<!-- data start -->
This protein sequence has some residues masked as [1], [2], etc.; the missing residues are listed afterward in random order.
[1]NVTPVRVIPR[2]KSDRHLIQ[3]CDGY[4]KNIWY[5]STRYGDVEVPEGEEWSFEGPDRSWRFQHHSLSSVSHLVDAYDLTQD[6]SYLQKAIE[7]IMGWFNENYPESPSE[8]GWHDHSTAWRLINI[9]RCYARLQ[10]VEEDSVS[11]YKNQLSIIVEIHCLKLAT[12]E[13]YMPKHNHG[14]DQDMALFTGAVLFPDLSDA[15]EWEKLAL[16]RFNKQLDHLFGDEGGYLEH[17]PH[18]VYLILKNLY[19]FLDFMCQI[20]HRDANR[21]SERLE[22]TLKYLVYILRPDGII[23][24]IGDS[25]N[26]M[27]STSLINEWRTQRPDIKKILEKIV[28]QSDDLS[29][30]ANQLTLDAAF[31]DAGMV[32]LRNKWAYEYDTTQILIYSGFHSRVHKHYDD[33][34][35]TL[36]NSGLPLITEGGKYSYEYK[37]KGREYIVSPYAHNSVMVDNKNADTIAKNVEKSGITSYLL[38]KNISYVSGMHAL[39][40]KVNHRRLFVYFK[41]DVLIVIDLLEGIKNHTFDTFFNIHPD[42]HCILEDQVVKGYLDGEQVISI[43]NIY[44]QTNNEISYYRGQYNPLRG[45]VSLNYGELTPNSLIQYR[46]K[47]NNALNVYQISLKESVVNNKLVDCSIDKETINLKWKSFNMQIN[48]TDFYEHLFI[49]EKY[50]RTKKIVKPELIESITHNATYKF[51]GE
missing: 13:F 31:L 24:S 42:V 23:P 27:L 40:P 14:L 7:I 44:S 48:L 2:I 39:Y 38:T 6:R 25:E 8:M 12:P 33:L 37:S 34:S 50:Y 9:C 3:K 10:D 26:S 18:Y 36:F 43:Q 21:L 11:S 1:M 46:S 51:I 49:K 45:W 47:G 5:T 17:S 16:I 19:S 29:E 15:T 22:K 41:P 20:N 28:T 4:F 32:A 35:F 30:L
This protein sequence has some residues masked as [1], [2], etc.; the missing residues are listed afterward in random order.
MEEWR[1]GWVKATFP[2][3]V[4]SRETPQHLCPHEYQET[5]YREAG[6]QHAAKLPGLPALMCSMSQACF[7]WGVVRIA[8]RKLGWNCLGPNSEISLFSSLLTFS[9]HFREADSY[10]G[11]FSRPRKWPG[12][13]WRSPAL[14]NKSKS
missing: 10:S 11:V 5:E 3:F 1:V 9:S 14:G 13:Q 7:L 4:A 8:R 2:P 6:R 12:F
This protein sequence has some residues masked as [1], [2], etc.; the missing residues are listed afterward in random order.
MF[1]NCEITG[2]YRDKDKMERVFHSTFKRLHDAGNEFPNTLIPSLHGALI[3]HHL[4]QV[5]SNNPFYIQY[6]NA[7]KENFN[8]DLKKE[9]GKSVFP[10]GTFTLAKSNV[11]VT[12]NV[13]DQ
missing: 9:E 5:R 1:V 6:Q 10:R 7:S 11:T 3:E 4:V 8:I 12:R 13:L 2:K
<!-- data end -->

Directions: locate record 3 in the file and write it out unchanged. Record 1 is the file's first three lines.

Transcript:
This protein sequence has some residues masked as [1], [2], etc.; the missing residues are listed afterward in random order.
MF[1]NCEITG[2]YRDKDKMERVFHSTFKRLHDAGNEFPNTLIPSLHGALI[3]HHL[4]QV[5]SNNPFYIQY[6]NA[7]KENFN[8]DLKKE[9]GKSVFP[10]GTFTLAKSNV[11]VT[12]NV[13]DQ
missing: 9:E 5:R 1:V 6:Q 10:R 7:S 11:T 3:E 4:V 8:I 12:R 13:L 2:K